About a year ago, I purchased a newer vehicle. Shortly after I got used to driving my new car, I began recognizing other vehicles which were the same make and model driving on the road. It seemed as if everyone has suddenly purchased the same vehicle as I did. Yet, it wasn’t that there was an increase in the demand for this vehicle, it was simply that I began noticing the car because I was more familiar with it and had a personal experience with it.
Can you relate?
What does this have to do with social justice? Perhaps this is why we hear over and over again that personal stories are what change policies and that our elected officials need to hear from the ‘people on the ground.’ But perhaps a deeper takeaway is that it can be difficult for us to relate to someone’s circumstance if we don’t have experience of it ourselves just as I never noticed the other cars on the road until I was driving one myself.
Recently, I had the privilege to spend time with the Ministry of Welcome Team as they hosted three women for their Service Immersion Retreat Weekend. I spent part of the weekend with the group as we broke bread together and engaged in discussions about service work and systemic change work. I was invited to give a presentation to the group about my experience with justice work and the path that brought me to listen to this call and follow the path to this vocation.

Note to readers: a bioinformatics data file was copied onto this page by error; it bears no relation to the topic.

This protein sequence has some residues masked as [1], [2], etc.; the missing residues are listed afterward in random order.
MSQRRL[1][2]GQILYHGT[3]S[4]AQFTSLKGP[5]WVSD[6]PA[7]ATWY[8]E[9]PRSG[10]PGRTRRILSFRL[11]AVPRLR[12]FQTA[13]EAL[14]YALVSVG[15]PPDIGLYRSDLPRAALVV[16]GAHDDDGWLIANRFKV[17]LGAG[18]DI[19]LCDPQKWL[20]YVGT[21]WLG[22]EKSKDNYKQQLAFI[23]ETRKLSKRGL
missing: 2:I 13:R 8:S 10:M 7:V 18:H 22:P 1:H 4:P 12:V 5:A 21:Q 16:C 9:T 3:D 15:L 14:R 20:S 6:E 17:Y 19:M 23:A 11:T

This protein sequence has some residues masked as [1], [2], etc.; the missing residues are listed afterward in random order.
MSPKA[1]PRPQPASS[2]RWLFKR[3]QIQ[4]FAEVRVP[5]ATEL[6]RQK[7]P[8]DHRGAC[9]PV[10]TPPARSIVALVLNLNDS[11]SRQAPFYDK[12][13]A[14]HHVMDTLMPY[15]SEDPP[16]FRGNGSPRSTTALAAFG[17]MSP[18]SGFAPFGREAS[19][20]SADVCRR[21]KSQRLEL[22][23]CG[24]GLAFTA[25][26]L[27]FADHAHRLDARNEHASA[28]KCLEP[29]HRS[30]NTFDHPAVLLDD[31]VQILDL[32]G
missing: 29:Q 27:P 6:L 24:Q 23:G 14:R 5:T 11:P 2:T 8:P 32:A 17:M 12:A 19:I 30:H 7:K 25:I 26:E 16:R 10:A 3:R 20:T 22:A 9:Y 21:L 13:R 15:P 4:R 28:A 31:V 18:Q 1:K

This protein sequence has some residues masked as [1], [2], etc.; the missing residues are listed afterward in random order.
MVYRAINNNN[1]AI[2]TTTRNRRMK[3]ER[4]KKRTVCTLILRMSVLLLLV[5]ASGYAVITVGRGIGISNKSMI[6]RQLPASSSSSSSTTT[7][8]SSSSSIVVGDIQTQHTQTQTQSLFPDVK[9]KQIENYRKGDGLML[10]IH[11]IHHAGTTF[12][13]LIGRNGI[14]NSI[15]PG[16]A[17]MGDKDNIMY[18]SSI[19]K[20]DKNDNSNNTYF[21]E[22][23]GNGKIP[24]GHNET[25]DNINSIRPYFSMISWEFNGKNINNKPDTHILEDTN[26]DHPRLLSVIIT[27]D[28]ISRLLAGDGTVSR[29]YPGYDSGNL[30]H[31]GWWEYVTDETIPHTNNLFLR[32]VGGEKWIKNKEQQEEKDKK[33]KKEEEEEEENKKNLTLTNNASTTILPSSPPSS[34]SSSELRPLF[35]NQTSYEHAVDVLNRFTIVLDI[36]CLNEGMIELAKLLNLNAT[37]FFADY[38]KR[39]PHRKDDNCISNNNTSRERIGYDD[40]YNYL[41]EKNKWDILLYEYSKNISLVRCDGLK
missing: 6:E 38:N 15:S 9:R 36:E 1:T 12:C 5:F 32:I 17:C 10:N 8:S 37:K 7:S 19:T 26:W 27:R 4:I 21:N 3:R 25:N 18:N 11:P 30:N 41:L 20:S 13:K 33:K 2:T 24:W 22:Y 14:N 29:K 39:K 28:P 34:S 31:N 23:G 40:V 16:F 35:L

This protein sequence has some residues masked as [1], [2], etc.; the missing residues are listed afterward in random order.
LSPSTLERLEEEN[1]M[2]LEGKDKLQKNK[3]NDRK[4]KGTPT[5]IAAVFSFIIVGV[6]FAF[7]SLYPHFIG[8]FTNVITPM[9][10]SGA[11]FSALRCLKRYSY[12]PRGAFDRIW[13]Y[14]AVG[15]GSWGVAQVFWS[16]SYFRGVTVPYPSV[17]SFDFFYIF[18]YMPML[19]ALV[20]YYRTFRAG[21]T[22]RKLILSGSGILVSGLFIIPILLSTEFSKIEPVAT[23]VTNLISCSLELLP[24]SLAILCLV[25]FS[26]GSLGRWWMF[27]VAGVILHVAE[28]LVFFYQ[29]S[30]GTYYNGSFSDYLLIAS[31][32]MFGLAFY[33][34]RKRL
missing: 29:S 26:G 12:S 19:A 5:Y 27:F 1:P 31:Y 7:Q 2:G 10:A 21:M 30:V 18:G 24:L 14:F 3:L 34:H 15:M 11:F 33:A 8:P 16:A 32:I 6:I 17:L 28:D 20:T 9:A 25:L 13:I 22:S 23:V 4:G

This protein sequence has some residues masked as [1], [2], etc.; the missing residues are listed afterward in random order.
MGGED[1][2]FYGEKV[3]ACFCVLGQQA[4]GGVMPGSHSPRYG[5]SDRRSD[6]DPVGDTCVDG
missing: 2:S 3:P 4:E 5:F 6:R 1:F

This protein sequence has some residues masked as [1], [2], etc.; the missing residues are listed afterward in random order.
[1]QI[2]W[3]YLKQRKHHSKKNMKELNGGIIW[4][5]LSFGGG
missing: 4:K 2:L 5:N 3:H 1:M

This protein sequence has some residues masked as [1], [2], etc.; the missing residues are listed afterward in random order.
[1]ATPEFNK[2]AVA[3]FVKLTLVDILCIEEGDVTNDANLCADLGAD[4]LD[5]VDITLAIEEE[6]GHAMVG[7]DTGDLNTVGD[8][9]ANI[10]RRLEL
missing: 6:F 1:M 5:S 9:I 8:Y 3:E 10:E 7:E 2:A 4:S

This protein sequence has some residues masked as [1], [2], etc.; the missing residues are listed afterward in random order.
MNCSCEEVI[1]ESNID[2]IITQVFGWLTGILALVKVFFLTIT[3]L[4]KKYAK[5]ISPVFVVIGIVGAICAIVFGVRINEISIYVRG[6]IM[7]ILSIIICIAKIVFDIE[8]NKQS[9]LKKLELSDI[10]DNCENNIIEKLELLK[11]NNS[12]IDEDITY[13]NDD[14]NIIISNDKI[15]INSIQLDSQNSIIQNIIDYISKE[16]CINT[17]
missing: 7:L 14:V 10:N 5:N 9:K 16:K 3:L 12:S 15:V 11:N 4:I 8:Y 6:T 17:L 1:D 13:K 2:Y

Through my presentation, conversations emerged about experiences with service work and we saw the importance of connecting systemic change work to the service we do. Just as my newfound familiarity with my newer car allows me to see similar cars all around me, it is important to build relationships with those we are trying to serve and with the Earth so that we can better understand their stories, their struggles, their successes and then help advocate with them and on their behalf to change the unjust systems in our world today.
As our conversations were coming to a close at the Service Immersion Retreat, one of the participants shared two questions that have challenged and inspired her, and after hearing them, they have begun to challenge and inspire me as well: What breaks your heart? What are you good at?
Let us continue to serve, to build relationships, to better understand what breaks our hearts so that we can then use our strengths and talents to change systems and structures for the better.